KPMG cites “material uncertainty” over repayment date for £175m debt facility as firm hails recovery
The accounts of Aberdeen-based housebuilder Stewart Milne have admitted to a “doubt” over it continuing as a going concern because of its reliance on a bank loan which is due to be repaid in March next year.
In company accounts for the year to October 2020 published on Companies House, the firm’s auditor KPMG said the repayment date for the £175m loan meant there was a “material uncertainty” about the firm’s future.
However, KPMG also made clear that discussions over a “comprehensive” refinancing package had begun, and ultimately signed off the accounts on a “going concern” basis.
Last week Stewart Milne revealed a £72m loss for the covid-affected year to October 2020, but chief executive Stuart MacGregor (pictured, left) hailed the £270m-turnover firm’s recovery from the covid-19 crisis.
He said the business now had a record forward order book, was set to return to profit and was trading “significantly ahead of expectations” for the current financial year so far.
The revelation of the “material uncertainty” means this is the second year in a row in which auditors have flagged the firm’s debt facility as something which “may cast significant doubt on the ability of the group to continue as a going concern”.
Stewart Milne’s revolving credit facility with the Bank of Scotland, part of Lloyds Bank, was originally due to expire in March this year, but was extended to June, and then on to March 27, 2022, with an option to extend this to July 31, 2022 if certain conditions are met.
KPMG said in the accounts that: “The group has developed and started implementing a comprehensive refinancing plan to address the 2022 facility maturity, though this process has only just commenced and its timing and outcome are therefore not certain.”
The accounts also reveal that £43.2m of development finance that Stewart Milne has received from Homes England and the Building Scotland Fund was dependent on continuing to secure a waiver to a covenant test, regarding net assets.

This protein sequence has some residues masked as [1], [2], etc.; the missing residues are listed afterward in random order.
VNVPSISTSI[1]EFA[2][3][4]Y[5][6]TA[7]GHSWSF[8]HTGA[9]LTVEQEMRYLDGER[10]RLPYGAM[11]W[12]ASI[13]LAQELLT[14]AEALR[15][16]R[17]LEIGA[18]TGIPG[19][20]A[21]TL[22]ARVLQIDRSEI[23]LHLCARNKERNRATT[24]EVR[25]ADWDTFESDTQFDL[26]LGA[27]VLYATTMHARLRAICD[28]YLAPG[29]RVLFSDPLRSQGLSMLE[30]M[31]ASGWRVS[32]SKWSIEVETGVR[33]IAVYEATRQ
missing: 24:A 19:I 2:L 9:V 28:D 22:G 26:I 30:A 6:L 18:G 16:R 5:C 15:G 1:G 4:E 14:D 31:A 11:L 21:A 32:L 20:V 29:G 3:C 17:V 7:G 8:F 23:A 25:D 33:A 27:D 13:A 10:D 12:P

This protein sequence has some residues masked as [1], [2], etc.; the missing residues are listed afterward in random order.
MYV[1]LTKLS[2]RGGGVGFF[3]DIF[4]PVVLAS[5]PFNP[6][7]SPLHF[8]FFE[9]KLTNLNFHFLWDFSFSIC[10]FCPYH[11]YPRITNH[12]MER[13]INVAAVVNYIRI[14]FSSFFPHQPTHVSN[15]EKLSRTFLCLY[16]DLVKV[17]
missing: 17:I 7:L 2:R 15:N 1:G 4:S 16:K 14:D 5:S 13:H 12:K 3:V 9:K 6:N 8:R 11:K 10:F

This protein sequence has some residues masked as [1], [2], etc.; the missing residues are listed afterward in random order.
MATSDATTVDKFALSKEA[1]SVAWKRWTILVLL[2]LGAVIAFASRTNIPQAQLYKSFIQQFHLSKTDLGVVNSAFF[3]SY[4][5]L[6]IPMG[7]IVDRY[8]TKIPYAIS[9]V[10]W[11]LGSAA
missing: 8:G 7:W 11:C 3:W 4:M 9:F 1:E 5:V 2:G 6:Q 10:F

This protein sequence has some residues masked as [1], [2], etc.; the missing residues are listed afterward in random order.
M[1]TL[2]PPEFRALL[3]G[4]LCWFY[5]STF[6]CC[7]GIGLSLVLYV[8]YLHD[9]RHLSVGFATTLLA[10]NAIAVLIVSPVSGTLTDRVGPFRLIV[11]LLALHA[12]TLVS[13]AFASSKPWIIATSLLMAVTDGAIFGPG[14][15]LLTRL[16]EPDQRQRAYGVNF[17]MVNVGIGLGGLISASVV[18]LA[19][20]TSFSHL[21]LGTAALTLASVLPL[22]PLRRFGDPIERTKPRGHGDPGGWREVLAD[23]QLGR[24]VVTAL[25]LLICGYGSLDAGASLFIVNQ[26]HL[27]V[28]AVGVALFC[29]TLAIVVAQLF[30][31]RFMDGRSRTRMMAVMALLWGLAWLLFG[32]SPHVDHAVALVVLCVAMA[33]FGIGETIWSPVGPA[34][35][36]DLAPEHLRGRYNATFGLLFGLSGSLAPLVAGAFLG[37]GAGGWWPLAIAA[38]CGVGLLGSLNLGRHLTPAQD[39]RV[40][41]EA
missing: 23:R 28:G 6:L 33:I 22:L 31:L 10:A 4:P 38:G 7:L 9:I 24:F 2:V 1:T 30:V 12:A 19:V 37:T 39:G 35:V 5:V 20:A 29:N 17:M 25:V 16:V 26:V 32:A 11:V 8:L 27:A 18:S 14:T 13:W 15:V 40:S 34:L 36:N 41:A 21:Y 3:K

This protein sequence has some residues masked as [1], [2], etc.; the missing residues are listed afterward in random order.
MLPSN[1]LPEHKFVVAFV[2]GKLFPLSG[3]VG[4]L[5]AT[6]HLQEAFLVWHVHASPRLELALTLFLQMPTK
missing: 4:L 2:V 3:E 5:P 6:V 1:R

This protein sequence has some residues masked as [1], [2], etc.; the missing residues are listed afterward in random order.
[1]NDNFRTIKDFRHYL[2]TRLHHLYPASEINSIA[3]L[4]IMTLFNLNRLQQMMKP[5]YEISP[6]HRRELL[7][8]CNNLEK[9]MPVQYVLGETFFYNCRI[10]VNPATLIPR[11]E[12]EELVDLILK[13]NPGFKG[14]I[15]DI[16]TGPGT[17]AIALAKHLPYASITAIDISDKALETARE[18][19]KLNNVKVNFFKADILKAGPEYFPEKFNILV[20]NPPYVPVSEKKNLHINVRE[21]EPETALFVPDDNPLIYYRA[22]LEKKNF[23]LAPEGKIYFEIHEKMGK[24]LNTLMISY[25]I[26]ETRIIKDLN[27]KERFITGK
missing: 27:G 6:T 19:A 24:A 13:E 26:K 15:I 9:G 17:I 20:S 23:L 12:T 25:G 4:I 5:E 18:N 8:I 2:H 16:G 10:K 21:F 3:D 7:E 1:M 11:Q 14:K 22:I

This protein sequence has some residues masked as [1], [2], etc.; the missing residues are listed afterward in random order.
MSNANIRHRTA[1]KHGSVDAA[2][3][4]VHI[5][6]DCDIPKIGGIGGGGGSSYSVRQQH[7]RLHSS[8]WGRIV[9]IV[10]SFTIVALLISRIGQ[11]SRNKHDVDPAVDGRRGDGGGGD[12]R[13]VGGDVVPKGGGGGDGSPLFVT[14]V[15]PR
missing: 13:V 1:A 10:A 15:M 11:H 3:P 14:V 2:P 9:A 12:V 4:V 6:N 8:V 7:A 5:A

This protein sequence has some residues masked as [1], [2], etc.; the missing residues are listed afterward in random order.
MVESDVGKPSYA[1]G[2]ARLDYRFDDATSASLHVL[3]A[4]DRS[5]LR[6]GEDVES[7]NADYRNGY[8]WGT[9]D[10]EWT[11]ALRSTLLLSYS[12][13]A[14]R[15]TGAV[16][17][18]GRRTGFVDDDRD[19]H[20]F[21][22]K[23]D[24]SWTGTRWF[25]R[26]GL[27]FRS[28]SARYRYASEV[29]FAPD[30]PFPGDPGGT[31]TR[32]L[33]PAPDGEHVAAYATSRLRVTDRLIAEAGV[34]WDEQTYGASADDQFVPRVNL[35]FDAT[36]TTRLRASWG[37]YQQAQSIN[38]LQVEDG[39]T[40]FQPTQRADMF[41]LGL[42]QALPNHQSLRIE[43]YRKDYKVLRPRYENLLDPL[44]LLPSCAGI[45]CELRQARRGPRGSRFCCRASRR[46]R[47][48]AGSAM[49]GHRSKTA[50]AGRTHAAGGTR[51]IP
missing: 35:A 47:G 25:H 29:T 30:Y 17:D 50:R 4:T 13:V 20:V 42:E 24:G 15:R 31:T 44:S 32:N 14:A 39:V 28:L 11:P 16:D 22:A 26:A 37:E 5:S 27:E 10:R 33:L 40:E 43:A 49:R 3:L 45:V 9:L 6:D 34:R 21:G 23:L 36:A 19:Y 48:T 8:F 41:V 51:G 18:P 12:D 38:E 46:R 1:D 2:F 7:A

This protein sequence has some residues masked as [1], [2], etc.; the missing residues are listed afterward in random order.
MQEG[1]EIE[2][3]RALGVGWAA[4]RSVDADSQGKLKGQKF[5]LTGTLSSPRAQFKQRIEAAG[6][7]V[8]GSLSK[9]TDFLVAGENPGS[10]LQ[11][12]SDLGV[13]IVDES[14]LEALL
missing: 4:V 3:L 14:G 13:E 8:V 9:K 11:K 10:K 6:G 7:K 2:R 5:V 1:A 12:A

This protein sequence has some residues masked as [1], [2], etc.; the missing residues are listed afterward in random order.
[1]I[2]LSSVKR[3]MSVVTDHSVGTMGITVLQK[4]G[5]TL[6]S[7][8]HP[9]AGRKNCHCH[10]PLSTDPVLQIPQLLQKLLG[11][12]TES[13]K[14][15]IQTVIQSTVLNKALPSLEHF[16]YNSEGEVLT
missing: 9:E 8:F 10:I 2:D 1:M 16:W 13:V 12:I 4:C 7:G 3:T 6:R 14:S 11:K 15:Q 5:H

In notes to the accounts, Stewart Milne said that forecasts – including a “severe but plausible downside trading scenario” – indicated that it will continue to generate sufficient liquidity and meet banking covenants.
The accounts said: “The directors believe that the Group’s refinancing plan will be completed, a covenant waiver will be received, and that amounts falling due by the Group to related parties will not be called for repayment. On this basis, the directors believe that it is appropriate to prepare the Company’s financial statements on a going concern basis”.
Stewart Milne has been undergoing a restructuring over the past two years as it deals with the fallout from years of falling house prices in Aberdeen, its home housing market, since the collapse of the oil price in 2015. Last year it combined its two Scottish regions and revalued its land holdings and, at the start of this year, launched a range of new “post-pandemic” house types.
Speaking to Housing Today last week, MacGregor said he was not concerned “at all” about being able to extend the banking facilities in March, given the strength of current trading. “Those who are close to us and understand our business” were comfortable with the firm’s financial position, he added.
“We as a board of directors remain very positive about returning to profit and the additional profit that will be generated from our current activities.”
MacGregor said the firm’s timber-frame systems business is set to report more than £100m of revenue for the current year, having fallen to £65m last year, with a new facility being opened to meet demand.
The firm’s housebuilding business is aiming to return production to pre-pandemic levels of around 1,000 homes per year.